Footsies?


#1

I don’t really get footsies… I read some articles on sonic hurricane but I still don’t get it. I’ve picked up Ryu to step away from Juri for a bit to just learn the basics… (because I just got super and just started getting serious 3 weeks ago).

Well… I’m still confused… is this something you learn naturally by playing? or do you have to learn? or both?

I feel that if I learn footsies, it’d contribute a whole lot to my game play.

Can someone explain this concept to me? Thanks ;D

I’m still new, and I’m still learning.


#2

Start with chapter one’s info from sonichurricane. Footsies are just tactics, you learn as you go and you practice them. I’m no master but I’m just using my common sense here. Easiest one is to bait sweeps, if your opponent is a sweeper. Start whiffing something like Ryu’s c. lk and mk just a pixel out of their reach- this includes their reach on reversal specials and see what they do. If they try something, punish em for it. For Example, if they do sweep, they are pretty much open from above. So this would allow you to jump in hp over the sweep, st. hp, and then go into any special or even his ultra if you were to cancel an srk and you had the meter for it. Another less flashy way would be to focus guard it and let the attack crumple then then go up and throw. You could then try one of Ryu’s meaty attacks into a shakunetsu (red fireball), which would knock down again. It’s all about making them mess up while at the same time opening your opportunities up for damage. Using this and fienting (making yourself falsely vulnerable then punishing) eventually, in theory,(because some opponents will just keep doing the same thing over and over) trains an opponent to stop doing things like poking at mid range, it makes them cautious, and when they are cautious you can do some bonkers stuff like run straight up and throw and/or do ume’s/valle’s fadc uppercut to metsu. But enough theory fighter, go and practice! :3

-Speaking of valle, I’m sure he’d be glad to help. His username here is Calipower, it’s the same for xbl etc.


#3

you can read maj handbook but you won’t be able to apply most of what you read right away. yeah, just start with chapter one for a while.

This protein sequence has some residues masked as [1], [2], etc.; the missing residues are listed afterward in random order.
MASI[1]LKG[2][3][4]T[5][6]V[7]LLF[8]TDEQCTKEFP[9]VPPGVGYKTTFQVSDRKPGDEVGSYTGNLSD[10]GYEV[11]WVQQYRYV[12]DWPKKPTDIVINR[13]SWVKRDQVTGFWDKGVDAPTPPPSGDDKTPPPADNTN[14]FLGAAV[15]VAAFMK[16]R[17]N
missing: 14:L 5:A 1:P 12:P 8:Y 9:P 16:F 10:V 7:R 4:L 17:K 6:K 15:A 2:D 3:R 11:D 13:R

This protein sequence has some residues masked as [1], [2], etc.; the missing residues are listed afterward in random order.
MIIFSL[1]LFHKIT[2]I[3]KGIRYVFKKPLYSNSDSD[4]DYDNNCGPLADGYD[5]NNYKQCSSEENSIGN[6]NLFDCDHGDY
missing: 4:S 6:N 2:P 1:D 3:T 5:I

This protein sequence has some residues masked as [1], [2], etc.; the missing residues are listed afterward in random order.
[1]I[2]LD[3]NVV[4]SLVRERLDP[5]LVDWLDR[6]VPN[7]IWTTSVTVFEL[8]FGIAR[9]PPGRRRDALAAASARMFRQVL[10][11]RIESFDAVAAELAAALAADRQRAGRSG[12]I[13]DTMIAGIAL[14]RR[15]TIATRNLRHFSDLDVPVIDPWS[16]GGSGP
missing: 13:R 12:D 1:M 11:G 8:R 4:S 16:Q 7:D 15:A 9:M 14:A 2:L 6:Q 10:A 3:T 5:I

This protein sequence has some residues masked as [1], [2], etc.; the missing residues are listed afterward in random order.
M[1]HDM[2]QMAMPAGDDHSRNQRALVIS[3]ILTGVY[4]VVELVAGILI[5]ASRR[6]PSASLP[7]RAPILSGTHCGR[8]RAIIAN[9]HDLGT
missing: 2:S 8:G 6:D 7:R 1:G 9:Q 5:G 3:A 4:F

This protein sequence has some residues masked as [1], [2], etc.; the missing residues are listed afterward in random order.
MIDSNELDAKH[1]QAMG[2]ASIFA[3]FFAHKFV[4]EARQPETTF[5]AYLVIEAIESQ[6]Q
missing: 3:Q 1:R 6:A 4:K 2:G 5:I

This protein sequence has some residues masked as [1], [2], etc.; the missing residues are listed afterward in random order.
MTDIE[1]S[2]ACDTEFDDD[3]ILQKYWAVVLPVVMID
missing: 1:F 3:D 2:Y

anyways, an important part of footsies is learning the maximum range on your best normals. if your normals have longer range than other characters, you are at an advantage when it comes to footsies. ryu’s c.mk is not the longest poke but it has decent reach. footsies will be more difficult against characters with a longer reaching poke than your c.mk, like bison.


#4

Yup. start at level one, part one, and no warp zones haha. Ch. one’s beginning stuff you can apply pretty easily, especially fakes.
Also an easy faint would be to jump in just out of, say Sagat’s super/ultra 1 range when he’s looking to use it. OR walk in and out of dash punch range vs Balrog, dash out quickly when he does it, then focus or sweep. OR you can do a tactic that even Daigo’s been doing for a while , which is jump back hk when he does that. There’s a good chance it will hit during the recovery frames of his dash p.


#5

The main thing to start going from basic poking to basic footsies is not just knowing the maximum range at which your pokes will hit, but also knowing the minimum range at which they will whiff, and how those whiffs will interact with the ranges of your opponent’s pokes.

If you understand those kinds of distances, as well as the speed of your various moves, you can do stuff like:

  • Whiff a light attack to bait a whiffed low medium kick from your opponent, then punish with a low medium kick of your own (that you were JUST in range for because the opponent extended their hitbox towards you)
  • Walk up and bait a roundhouse that you predictively focus absorb, dash cancel forward and throw them out of their recovery
  • Walk backwards out of a stuttered pressure string (fishing for a counter hit or a reversal bait) and punish a whiffed low short with your own low short
  • Whiff a light attack just outside throw range to make people flinch into blocking, then walk up or kara throw

What you’re trying to accomplish with footsies is not just to get free damage from counter-poking your opponent’s limbs, but to make your opponent less willing to press buttons, leaving your character with much more freedom to move to their ideal position on-screen and poke, pressure, etc. with impunity.

When your opponent finally gets fed up with letting you do whatever you want and decides to push buttons again, you anticipate and/or react to their presses and go back to counter-poking/punishing them. If you can stay one step ahead in this flowchart against most players, you are in good shape. Depending on the situation (full-screen zoning versus midscreen poking versus defending yourself in the corner) and the character matchup, this can be relaxed or intense, easy or hard.

Of course, a big chunk of footsies is learning how to quickly figure out your opponent’s intentions and tendencies, which can be hard to figure out on the fly against players you don’t know very well. A good experiment to try online to practice your footsies is this: